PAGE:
. . . but I'm a tad uneasy about it. And the story by David Carr in the Sunday New York Times Arts & Leisure section about the new movie, "The Social Network," didn't do anything to diminish my uneasiness about plugging in to this giant online virtual-socializing and snooping enterprise.
The movie is based on the story of the creation of Facebook by Mark Zuckerberg, a socially clumsy young man at Harvard who, in a sense, executed the uber-geek's ultimate ironic twist. He channeled his frustrations, social ineptitude and exceptional intelligence into creating what the Times calls "the largest engine of social interaction in the history of mankind."
And he made a gigantic amount of money in the process.
Here's how the Times described both the movie and the phenomenon of Facebook: "Social media -- with the technology that allows people instantly to inform dozens or hundreds of thousands of people about where they've been and what they've done, in pictures and in words -- become a kind of self-replicating organism in the film, feeding and consuming all who mouse over it."
So Facebook ranks up there with the invention of the printing press and the telephone in terms of ideas that have altered our world. Many innovations have claimed to make the world smaller, but Facebook has used the Internet and the proliferation of personal computers to reduce the world to the size of a telephone booth, if anybody still remembers how small a telephone booth is.
And, like a cranky hermit living in a cave high in the mountains, I've deliberately avoided Facebook until it seems like I'm the last person in the civilized world to join the fun. Even people whom I thought had jumped off the grid long ago have Facebook pages. The New York Times says there are 500 million people with Facebook accounts. So, clearly, the rest of the world doesn't have the reservations about Facebook that I have.
Why have I avoided it? Partly just simple orneriness. The older I get, the less comfortable I am with cutting-edge technology. And there's also the fact that I'm lazy, and maintaining a Facebook page is a form of work.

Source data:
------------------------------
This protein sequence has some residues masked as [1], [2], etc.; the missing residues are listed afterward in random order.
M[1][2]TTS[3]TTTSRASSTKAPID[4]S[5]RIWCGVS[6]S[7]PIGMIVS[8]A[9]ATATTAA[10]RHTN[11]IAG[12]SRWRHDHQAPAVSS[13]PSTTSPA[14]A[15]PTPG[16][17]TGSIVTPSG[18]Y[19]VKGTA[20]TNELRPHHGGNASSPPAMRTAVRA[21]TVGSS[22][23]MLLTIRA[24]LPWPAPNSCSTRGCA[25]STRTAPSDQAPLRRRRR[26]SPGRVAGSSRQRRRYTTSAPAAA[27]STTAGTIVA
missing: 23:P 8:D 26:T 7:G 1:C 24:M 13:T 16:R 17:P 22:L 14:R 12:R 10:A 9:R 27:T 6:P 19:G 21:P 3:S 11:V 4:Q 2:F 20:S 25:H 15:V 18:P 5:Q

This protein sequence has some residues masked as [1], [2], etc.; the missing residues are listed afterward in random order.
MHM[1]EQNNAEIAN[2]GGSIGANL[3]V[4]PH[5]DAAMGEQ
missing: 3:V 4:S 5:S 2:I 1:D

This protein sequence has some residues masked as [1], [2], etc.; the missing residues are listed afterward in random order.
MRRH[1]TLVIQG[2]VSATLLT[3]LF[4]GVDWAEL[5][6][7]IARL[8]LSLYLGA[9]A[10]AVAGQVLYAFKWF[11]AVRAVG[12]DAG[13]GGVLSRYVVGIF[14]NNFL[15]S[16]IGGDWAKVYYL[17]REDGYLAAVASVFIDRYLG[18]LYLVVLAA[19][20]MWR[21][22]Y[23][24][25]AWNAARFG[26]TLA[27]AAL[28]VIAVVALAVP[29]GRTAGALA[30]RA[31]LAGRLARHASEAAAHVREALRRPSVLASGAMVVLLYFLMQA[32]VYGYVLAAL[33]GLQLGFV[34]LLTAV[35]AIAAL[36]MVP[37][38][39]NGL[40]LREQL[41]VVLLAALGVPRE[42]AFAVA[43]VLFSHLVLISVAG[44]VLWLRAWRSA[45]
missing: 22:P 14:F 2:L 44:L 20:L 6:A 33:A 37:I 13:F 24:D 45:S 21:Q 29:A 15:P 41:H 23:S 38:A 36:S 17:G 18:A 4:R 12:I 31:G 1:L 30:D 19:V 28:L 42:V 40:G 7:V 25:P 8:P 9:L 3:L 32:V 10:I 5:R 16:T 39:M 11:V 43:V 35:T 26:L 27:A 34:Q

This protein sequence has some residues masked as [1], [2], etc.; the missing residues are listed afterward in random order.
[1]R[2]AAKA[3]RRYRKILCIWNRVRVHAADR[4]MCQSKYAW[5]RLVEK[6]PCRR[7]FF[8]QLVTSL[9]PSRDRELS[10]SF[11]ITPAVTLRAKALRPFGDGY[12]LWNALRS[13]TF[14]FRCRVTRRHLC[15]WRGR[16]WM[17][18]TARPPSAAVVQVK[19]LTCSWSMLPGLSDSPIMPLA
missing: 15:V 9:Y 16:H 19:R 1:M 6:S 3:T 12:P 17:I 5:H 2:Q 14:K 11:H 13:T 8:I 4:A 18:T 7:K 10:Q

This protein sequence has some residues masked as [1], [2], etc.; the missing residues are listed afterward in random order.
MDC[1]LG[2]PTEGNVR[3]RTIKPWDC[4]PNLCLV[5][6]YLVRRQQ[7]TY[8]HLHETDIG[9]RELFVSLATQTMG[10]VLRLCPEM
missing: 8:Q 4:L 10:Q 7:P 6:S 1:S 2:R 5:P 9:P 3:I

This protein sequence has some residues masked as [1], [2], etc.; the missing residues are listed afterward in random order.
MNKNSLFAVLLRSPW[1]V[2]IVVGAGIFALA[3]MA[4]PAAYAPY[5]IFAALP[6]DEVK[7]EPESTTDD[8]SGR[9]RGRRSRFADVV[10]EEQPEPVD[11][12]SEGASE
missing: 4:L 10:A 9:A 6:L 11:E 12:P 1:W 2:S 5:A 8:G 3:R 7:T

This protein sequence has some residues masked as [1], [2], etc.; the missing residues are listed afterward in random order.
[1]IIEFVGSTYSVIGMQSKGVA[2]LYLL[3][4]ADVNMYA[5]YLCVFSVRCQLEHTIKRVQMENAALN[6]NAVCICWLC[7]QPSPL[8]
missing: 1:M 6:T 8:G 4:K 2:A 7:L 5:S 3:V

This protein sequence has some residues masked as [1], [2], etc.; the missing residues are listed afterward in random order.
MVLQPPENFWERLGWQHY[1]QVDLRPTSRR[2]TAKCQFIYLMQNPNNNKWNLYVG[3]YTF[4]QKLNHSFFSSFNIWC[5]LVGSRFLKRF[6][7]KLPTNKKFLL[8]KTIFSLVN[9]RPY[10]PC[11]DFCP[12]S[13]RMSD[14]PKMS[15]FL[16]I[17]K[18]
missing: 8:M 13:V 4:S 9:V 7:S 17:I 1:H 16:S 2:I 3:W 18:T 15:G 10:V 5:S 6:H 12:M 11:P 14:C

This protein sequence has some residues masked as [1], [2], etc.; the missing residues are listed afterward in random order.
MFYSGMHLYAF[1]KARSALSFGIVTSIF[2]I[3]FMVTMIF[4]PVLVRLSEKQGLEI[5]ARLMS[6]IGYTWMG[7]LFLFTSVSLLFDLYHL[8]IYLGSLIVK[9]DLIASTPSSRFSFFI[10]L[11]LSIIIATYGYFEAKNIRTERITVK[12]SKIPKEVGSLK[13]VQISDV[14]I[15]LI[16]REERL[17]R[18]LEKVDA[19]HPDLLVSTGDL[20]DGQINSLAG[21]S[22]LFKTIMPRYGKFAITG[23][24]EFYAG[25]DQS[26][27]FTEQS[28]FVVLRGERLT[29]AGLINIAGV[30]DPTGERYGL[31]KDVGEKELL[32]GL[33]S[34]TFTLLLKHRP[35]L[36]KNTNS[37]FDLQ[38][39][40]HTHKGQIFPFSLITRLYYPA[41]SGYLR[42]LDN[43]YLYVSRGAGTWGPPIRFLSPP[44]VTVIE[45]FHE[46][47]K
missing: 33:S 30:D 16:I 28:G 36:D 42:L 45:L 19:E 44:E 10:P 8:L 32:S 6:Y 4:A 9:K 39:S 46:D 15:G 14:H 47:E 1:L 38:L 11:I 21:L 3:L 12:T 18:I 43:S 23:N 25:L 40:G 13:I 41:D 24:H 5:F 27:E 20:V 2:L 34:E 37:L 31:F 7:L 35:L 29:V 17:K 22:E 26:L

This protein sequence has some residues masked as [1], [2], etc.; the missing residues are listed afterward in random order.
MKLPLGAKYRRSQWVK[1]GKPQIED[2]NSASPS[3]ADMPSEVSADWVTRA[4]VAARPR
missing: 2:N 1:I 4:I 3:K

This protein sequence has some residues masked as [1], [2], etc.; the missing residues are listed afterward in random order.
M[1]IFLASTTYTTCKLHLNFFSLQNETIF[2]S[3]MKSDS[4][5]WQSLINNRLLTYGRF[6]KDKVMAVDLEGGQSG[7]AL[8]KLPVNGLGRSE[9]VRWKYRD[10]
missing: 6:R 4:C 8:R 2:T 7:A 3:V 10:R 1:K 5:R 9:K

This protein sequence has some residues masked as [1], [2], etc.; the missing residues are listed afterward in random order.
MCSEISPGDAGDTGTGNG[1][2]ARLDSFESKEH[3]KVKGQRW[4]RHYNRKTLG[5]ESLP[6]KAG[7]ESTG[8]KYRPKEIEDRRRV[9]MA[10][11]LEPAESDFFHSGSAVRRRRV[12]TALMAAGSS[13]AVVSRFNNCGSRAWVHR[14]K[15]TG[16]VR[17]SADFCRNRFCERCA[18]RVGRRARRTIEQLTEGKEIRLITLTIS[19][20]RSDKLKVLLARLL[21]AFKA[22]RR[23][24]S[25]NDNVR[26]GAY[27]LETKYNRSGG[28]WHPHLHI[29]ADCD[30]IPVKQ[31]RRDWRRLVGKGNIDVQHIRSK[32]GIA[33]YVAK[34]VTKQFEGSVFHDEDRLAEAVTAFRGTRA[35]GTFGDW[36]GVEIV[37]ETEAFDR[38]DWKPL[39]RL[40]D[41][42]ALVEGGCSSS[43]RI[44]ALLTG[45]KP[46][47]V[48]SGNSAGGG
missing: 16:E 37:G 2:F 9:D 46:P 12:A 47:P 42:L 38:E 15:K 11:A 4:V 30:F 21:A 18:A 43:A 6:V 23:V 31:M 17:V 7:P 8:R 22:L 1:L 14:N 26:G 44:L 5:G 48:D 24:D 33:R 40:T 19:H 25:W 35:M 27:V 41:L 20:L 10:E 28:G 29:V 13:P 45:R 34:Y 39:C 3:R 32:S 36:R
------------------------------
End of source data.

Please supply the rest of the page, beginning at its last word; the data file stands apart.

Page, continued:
But mostly, I've avoided Facebook because I'm afraid of it. I read George Orwell's novel, 1984, a long time ago, and it affected me. 1984 describes a world in which an oppressive, authoritarian government knows everything about you and can observe your every move.
Facebook is a massive central data base into which one deposits detailed acounts of one's likes and dislikes, comings and goings, political and religious beliefs, sexual preferences, favorite colors and football teams, and recent purchases. That's an awful lot of info for someone somewhere -- or anyone, anywhere -- to have access to at the click of a mouse button. It's like Big Brother with a smile, to borrow a phrase I picked up somewhere, probably while browsing the Web. And I worry about what some people might do with that info.
Still, it's fascinating and absorbing to be able to tell the world about your favorite movies, your favorite books and quotes, and post favorite pictures of your cats or your friends in unguarded moments. And I'm enjoying it.
And if you're wondering why I finally decided to jump into Facebook, you'll have to go to my page to find the answer. I'm going there now to add 1984 to my list of favorite books and add a personal news update that I've posted a new entry on "Drye Goods."